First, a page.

Santa Jr. DVD ~ Written by Marc Hershon

  3. Pingback: Tweets that mention REMEMBERING Frank Q. Dobbs AKA «Quasi» to me: --·

  4. Frank was not only in love with films and film making. He was one of the best people to have on set. There was no job he could not do.
    The effort and work he put into getting great shots was an inspiration. His 2nd unit camera work ended up in countless films and enhanced the reputations of many other DP’s.
    Everytime we are on some car trip and stop to take in a great vista, I think him.

  5. Thanks for sharing~Nick! Frank sure made a lot of movies with you. I remember visiting you two shooting at various dusty locations; and he came to visit me when i finally got to make a couple of movies with you, too. For years, I watched in awe all the things Frank could & would do to tell a story. I heard on one of the Westerns, they dug a hole, put a film camera & Frank in it, & Frank DP’d while a stampede of cattle ran past/over it. He was a great storyteller – on film & in talking – and definitely a multi-talented filmmaker. He left behind a solid body of work in many different areas. He had a positive impact on a lot of us and we still talk/marvel about him. Maybe one day we’ll do a FQD Film Night (or nights)… of course it would mostly be Westerns! xoxo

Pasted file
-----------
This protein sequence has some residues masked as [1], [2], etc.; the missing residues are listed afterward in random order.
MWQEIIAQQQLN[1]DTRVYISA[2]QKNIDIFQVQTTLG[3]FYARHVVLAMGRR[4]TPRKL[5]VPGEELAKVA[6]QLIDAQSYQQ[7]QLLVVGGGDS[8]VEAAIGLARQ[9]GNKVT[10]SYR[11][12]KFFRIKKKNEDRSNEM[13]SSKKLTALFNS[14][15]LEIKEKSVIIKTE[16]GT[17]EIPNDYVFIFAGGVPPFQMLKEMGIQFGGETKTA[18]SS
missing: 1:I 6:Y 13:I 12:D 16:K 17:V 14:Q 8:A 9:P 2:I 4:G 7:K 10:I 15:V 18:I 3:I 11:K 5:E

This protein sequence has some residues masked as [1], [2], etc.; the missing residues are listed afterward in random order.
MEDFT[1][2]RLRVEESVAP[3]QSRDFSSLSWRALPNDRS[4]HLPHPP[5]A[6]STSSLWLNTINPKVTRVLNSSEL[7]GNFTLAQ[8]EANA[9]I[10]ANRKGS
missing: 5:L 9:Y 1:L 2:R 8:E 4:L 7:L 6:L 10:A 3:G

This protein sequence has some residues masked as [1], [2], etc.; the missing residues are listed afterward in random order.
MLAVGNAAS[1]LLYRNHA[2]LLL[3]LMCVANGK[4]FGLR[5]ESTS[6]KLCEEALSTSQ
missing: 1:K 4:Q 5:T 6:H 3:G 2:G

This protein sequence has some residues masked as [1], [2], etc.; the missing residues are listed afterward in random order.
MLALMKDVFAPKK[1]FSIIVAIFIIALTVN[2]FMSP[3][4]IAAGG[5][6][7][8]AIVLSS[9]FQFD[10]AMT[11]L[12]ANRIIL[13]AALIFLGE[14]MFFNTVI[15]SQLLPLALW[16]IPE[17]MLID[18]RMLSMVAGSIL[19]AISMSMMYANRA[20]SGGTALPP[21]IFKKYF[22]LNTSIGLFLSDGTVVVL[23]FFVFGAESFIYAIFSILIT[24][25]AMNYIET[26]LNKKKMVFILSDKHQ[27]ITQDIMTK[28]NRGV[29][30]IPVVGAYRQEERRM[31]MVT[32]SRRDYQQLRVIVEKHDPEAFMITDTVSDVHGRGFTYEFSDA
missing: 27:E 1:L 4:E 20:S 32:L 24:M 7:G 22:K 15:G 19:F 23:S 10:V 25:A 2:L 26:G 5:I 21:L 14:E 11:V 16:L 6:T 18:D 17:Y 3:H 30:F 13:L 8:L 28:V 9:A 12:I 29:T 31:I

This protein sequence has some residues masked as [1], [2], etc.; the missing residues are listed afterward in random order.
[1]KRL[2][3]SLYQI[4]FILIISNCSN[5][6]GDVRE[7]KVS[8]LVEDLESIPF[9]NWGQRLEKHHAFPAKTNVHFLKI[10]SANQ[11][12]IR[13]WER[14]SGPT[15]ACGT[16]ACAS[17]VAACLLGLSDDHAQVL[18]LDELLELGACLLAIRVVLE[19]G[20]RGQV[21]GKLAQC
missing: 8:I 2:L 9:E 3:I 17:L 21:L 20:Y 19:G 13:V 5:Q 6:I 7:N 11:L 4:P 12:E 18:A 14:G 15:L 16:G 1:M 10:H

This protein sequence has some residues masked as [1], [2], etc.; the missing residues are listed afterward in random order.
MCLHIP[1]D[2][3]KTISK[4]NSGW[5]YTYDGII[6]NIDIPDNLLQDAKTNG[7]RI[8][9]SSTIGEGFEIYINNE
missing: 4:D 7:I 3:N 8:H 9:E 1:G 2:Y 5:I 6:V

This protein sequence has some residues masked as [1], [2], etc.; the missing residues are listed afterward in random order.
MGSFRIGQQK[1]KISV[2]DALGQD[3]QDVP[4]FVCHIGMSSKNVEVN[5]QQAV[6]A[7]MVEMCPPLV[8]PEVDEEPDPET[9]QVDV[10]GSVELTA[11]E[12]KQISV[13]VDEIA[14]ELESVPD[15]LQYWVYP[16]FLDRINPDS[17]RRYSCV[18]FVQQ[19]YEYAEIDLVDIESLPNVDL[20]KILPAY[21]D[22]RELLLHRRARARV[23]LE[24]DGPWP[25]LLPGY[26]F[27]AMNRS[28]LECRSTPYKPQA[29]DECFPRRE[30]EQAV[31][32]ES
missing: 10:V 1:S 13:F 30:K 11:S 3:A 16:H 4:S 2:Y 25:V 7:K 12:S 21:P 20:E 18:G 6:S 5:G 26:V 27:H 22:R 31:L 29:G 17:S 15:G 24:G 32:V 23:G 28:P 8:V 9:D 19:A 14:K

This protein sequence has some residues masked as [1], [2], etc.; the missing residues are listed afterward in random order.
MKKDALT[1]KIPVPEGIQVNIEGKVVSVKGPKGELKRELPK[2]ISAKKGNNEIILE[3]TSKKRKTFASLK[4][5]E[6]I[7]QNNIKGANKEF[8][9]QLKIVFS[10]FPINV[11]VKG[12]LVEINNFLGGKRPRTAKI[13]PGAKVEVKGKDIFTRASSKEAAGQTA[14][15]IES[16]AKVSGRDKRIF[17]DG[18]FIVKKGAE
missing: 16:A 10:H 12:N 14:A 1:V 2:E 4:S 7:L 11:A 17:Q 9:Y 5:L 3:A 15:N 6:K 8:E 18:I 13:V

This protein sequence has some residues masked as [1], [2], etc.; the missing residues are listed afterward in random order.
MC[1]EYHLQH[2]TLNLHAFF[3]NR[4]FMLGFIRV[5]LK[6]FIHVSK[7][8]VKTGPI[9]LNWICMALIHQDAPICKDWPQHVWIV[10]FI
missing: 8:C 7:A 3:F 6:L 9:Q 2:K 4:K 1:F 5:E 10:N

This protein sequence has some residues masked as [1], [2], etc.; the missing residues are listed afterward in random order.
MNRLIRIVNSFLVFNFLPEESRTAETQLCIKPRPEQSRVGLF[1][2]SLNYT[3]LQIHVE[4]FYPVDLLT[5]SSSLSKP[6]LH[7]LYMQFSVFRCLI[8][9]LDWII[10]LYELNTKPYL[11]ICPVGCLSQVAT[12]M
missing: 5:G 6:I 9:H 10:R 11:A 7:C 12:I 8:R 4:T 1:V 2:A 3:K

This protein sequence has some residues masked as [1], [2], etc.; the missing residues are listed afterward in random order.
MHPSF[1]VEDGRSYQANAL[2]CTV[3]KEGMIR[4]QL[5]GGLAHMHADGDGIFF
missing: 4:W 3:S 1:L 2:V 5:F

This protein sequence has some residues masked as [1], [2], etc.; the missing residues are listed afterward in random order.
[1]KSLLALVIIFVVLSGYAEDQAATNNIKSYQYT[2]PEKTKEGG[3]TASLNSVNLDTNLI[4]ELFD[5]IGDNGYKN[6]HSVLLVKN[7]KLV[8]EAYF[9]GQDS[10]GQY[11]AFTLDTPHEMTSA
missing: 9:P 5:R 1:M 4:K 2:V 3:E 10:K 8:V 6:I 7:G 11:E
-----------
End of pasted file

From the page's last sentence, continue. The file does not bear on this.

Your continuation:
6. It is good to know that Frank will live on, he was a hell of a guy and a good friend to many people. Thank you for this tribute.

  7. Wow, Sarah, what a great surprise to get your email and see your post about Dad! It’s wonderful to know that so many people were thinking about him on his birthday. Reading your recollections just reminds me of what a great impact FQD had on so many folks, many, like you, whom I never met but had heard a lot about. I’m really touched, and Dad would have been tickled. -Ciao, Moto!

  8. I can just imagine you and Frank Q. in your morning scheming sessions. What a great friendship you shared!!. I am touched by your tribute to him. I think that he is still standing beside you as you plan each new project. We miss you here, but know that you are right where you need to be. We will always remember what an angel you were to your filmmakers.

  9. It is certainly a lovely post. An information something like this demonstrates just how steeply the concept is actually thought of by creator.

  10. I first met Frank in 1999 on ”Texas Rangers” I was a set dresser and met him on set one day. A couple years later I worked closely with him as an on set dresser on, “Johnson county War”. I was surprised he remembered my name. We had one head butt moment, but when he found out I was looking out for his best interest, we became good friends through the rest of the production. After many lunches we would chat. I along with numerous other crew members would keep him well stocked with snickers and Dr. pepper. Later I drew a political cartoon of sorts of him in his directors chair, recording the humorous time he had on that production. He was tickled to see himself immortalized in cartoon. Thanks for you lovely tribute. It was nice to hear other stories from others. Again thanks Sarah Moto :) Graham Punter